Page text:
Compliance with laws, regulations, significant guidance, and other expectations can be overwhelming, particularly when the compliance requirements are unclear and the stakes are high.  This session will focus on current compliance issues impacting student affairs professionals, with an emphasis on specific laws, cases, and examples, along with suggested best practices to evaluate compliance.

Joely Urdan, Interim Director, UW-Milwaukee Office of Legal Affairs, Erin Kastberg, System Legal Counsel

BA.  Managing Political Issues in an Election Season

Politics in general and election season in particular can present challenges for public higher education administrators.  This session will provide an overview of legal and ethical issues faced by college and universities as non-partisan institutions.  Topics to be discussed include state laws governing political campaign activity by public employees, use of college and university facilities for election-related events, and the interplay between public employee First Amendment rights, and employer restrictions on employee speech.

Tomas L. Stafford, General Counsel, UW System, Raymond P. Taffora, Vice Chancellor, UW-Madison Office of Legal Affairs

10:30 – 11:50 AM    Fifth Concurrent Session

E.  “No Comment” – and other examples of how what you say might be used against you in employment situations.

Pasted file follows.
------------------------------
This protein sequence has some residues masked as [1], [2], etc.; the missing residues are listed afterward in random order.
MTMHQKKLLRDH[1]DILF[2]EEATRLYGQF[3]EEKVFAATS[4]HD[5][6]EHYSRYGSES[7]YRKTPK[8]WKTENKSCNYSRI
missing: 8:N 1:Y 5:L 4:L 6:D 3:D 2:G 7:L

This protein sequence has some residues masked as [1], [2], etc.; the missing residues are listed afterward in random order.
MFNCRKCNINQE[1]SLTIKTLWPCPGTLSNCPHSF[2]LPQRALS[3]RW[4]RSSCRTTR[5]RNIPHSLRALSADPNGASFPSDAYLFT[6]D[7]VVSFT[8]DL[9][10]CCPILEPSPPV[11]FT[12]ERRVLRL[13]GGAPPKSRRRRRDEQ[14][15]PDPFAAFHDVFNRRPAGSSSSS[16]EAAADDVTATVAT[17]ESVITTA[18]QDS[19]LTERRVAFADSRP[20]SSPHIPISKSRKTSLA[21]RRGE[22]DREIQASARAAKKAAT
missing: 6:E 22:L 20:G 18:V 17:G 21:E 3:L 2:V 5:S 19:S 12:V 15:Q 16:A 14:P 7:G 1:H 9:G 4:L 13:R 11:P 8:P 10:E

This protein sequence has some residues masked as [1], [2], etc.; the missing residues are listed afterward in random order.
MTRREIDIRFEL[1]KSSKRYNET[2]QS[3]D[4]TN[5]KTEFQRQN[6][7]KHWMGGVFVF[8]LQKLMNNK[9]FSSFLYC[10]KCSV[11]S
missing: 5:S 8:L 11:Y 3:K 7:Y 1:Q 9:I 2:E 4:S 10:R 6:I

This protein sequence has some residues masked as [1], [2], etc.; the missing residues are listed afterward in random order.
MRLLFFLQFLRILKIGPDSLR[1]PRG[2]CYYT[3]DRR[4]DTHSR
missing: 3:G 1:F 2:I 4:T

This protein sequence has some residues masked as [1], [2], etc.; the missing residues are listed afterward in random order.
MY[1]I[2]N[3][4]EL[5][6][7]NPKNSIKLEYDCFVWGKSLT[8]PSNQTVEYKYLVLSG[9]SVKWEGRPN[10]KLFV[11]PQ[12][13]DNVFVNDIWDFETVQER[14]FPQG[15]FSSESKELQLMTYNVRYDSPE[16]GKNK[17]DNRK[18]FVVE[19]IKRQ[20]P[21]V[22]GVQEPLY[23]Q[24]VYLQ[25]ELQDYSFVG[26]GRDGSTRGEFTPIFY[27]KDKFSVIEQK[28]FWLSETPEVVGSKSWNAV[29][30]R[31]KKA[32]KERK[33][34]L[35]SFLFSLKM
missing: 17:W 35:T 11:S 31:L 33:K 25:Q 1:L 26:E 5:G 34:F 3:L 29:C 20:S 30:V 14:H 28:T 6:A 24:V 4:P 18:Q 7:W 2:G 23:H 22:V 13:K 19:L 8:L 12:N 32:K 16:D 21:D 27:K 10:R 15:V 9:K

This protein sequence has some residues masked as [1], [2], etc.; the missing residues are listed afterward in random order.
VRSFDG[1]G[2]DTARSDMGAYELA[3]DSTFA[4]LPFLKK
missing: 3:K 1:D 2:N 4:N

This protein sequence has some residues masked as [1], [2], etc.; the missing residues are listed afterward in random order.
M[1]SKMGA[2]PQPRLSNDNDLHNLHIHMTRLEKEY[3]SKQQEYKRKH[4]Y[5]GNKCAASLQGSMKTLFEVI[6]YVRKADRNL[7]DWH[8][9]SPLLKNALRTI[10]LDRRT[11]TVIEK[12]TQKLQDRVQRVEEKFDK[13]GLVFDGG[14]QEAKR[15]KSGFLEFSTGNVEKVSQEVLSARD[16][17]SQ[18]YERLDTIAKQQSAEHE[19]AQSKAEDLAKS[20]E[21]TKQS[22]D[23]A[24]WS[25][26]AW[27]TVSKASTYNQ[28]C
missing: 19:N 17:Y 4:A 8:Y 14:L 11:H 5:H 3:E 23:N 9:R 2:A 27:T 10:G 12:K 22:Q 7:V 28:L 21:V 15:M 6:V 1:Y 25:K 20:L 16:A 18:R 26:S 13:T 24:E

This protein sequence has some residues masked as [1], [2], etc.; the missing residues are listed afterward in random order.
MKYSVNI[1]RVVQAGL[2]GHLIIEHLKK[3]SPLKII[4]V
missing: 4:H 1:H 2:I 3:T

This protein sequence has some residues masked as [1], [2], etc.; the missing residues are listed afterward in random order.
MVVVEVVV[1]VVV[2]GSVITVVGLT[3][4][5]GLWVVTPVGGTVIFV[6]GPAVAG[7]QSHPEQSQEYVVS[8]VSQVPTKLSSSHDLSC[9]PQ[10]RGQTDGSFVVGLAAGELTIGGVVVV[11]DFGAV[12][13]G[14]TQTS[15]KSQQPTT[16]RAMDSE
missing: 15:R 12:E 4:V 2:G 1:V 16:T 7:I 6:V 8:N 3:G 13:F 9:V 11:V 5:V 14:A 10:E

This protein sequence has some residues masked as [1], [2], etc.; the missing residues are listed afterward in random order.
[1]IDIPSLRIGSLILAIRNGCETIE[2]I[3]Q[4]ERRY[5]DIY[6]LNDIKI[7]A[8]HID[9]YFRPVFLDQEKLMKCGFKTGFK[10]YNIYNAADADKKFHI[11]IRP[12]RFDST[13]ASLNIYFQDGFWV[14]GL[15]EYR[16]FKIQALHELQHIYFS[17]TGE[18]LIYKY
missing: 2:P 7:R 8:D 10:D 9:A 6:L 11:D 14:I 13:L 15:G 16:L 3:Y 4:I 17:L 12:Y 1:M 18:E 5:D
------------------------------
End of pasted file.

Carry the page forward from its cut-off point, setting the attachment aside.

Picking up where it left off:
Words are important!  University administrators have to choose their words very carefully when dealing with employment issues.  In some cases, saying the wrong thing can lead to potential liability for the university.  In others, administrators may be required to reveal information that they might prefer be kept quiet.  In this presentation, we will look at real life examples of both, using some of our favorite laws to reveal lessons for us all in dealing with difficult employment situations.

John Dowling, Senior University Legal Counsel, Kirstin Goetz, Senior University Legal Counsel

S.  In the Gray Zone:  Exploring Boundaries of Appropriate Social Media Use in Student Affairs

This session will explore the edges of the appropriate and useful uses of social media in student life.  Examples include, when student life staff should become involved in student’s on-line activities and the appropriate boundaries of student-faculty on-line interactions, as well as legitimate uses of social media in academic and student affairs.

Anne E. Bilder, Senior System Legal Counsel

BA.  Don’t Get Caught Holding the Bag: Best Practices in Student Debt Collection

Student loans are a hot topic these days, but you rarely hear about the impact on universities. This presentation will discuss how the collection practice actually works, what happens when a student becomes subject to bankruptcy or receivership proceedings, and what steps your department should take to maximize its chances to be paid.

Jennifer Herzog, University Legal Counsel, Matthew J. Lind, System Legal Counsel

11:50 AM     ADJOURN